Line of Defense explained by Derek Smart: "It's not the game everyone else is doing"
Derek Smart, president and lead developer of 3000AD, has a lot of ambitious ideas swirling around in his head. He talked almost continuously for 45 minutes yesterday as he took me on a tour of his latest creation: MMOFPS Line of Defense.
My preview of the game didn’t include any combat, as Smart was wandering through a lonely alpha version of the game, but I did see sprawling bases, ships, and stations; a buggy bouncing across an alien landscape and a fighter maneuvering through space; a neat "wingsuit" drop insertion; purchasable companions; and so much more in rapid succession that I was fully overwhelmed.
If you really want to dig deep into what Line of Defense is, Smart has posted enough information on the game’s official site to keep you busy for a while. Rather than attempting to explain every detail, I'll let Smart do the talking here with his most notable comments from the demo...
You can't play Line of Defense like Battlefield 3 or Call of Duty
“We give you some stats, some weapons, some bullets, and well wishes, and send you off on your way. It’s not a capture the flag or capture the base kind of thing—each of these bases has eight different key points, and these are objects—air defense shield, air defense jammer, communications, the ARC, which is the Asset Requisition Center—and each one needs to be captured. The capture mechanism is very simple—it’s a timer. When one opposing player gets to that general location, a timer kicks in, and the more players around there the quicker the timer goes.
It’s team based. You can create fireteams with a bunch of players and squads with a bunch of fireteams. Anyone who thinks they’re going to play this game in a run-and-gun Battlefield or Call of Duty type fashion is going to be sorely mistaken.”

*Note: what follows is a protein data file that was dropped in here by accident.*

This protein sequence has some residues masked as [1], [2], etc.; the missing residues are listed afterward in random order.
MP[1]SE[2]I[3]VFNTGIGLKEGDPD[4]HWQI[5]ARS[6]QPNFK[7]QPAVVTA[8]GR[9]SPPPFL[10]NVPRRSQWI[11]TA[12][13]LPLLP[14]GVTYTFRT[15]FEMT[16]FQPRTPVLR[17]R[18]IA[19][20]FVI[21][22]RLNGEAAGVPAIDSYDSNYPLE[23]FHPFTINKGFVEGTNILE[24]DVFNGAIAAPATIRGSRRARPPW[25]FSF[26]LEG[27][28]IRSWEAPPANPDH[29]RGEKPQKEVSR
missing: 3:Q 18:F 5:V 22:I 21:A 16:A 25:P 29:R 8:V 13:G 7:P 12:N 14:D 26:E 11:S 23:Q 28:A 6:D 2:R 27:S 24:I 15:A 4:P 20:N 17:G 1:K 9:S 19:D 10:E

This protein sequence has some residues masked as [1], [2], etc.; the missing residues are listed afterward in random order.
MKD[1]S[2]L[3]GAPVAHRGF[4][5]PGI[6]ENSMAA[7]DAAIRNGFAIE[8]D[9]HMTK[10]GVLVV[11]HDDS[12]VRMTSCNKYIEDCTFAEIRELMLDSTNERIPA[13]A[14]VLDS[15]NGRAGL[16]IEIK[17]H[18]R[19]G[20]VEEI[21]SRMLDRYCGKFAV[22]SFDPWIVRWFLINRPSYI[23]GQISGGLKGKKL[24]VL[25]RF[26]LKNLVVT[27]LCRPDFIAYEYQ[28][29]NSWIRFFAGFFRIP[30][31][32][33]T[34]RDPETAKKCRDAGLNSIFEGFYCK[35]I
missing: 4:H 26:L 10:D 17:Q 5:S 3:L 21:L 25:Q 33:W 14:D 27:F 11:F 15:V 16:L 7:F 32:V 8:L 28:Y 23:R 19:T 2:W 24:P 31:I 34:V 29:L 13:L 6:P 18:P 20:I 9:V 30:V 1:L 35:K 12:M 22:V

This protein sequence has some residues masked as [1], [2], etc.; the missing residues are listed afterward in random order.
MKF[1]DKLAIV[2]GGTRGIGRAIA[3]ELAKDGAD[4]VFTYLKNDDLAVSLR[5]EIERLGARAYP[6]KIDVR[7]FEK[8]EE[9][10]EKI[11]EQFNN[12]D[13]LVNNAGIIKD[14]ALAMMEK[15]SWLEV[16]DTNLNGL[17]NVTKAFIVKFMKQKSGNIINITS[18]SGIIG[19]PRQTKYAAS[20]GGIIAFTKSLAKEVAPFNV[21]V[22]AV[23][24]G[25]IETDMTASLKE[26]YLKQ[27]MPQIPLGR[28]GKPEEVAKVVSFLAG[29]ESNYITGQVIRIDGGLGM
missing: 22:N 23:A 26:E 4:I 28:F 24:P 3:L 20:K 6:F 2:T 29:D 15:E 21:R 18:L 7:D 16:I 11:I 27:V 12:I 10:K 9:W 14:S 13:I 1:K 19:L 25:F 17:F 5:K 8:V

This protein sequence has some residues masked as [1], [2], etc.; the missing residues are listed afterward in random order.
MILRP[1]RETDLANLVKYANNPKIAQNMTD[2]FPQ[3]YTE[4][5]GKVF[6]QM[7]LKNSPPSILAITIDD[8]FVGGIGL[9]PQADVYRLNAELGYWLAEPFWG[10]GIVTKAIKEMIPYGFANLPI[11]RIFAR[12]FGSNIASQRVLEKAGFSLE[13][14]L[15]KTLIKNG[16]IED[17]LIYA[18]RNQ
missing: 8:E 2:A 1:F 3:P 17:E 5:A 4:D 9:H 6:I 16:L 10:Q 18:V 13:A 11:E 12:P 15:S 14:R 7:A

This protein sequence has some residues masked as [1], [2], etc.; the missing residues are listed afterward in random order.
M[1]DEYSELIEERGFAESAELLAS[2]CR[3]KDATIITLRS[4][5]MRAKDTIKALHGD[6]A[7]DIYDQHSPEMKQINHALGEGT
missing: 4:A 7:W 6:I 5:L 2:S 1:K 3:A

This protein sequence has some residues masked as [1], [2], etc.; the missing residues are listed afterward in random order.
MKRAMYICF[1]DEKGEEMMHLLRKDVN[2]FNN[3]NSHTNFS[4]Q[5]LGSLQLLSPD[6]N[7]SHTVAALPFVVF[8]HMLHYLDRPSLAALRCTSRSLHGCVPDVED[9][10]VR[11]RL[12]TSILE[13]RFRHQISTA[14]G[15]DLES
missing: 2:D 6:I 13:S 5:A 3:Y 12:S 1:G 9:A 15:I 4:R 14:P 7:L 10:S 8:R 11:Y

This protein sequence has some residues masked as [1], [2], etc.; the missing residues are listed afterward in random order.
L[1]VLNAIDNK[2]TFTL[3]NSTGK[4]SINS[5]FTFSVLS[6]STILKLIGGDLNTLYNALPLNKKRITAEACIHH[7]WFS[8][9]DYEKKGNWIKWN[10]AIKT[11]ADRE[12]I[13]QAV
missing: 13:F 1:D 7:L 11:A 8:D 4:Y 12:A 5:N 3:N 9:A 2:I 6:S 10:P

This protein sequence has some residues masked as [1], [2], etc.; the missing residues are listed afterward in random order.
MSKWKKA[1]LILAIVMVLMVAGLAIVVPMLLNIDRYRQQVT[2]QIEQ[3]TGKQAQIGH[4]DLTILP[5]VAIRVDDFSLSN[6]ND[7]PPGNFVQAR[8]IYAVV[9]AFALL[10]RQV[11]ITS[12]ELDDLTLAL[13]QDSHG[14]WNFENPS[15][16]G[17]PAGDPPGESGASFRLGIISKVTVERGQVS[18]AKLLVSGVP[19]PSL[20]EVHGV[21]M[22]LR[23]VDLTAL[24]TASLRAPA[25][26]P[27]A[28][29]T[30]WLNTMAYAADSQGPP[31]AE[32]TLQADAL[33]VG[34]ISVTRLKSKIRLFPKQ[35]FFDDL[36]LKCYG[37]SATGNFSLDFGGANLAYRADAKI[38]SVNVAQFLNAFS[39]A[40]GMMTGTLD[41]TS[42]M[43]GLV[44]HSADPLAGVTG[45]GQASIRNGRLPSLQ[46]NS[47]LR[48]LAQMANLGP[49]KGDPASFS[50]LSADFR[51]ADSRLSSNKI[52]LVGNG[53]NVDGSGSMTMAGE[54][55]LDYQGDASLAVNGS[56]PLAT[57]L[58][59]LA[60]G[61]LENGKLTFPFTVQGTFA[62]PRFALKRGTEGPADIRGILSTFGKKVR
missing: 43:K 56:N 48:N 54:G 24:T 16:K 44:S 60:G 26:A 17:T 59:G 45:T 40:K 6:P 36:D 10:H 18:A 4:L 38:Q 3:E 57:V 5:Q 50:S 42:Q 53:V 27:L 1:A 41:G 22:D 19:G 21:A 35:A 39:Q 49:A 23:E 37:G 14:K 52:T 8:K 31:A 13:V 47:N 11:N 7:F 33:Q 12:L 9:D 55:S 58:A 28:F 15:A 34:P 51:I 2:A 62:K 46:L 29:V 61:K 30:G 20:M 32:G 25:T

It isn't a space game, but there's space
"It's not a space game, but we did space regions just to appease my space combat fans, all of whom were gonna be gunning for my head if I didn't do it. So, you know, I had no choice, it's just one of those things you have to do to keep your fanbase, but it's not really a quote-on-quote space game. Anyone who wants to do combat in space in order to capture the region or the station is more than welcome to do it."
Battles won't be won overnight
“We anticipate that it’ll take at least a week—7 to 10 days tops—for any fully-populated bunch of gamers to capture a base. We didn’t want to make a capture the flag game. Everybody’s already done that — you capture the base and that’s it and you switch sides. No, we wanted to be focused on team play so you have to capture all eight units to capture the base, and now it’s on your side and you move on to the next and everybody gets experience points. Rinse and repeat.”
Success is about player skill
“The GUI elements are very, very simplistic. It's not one of those MMO games where you see 50 different icons on the screen. There’s no harvesting skills. It’s all based on player skill. If you’re good at flying then you’ll succeed. Just because you have a really good fighter doesn’t mean that somebody with a surface-to-air weapon isn’t going to take you out, as it were.”
Player groups will be able to build bases
“So we have the four space regions, and in those regions we have all the planets and the moons. They’re not populated. The only one that’s populated which is the point of conflict in this game is the Lyrius planet. It has four bases on it, which are all themed—you have the desert, you know, canyon, blah blah blah.
These other ones, the other planets and moons, we’re going to populate over time. In the initial game we’re going to allow players who can afford it to actually build their own bases, so you can have a guild, or fireteam, as it were, who are pretty good at what they do, build their own base and defend it on any one of these planets.”
It's less complex, but still a "Derek Smart" game
"It is a huge game, which is pretty much how my games are. But the major focus has been on keeping it tight, keeping it interesting, less complex. The game has like, 16 commands, not three or four pages like my previous games. Even though it's a 'Derek Smart' game, it's a simple game, and it's not the game everyone else is doing, but by the same token we want to keep it hardcore in terms of the type of audience that we attract."
5000AD plans to release Line of Defense in June. If you missed the recent trailer, you can see it here.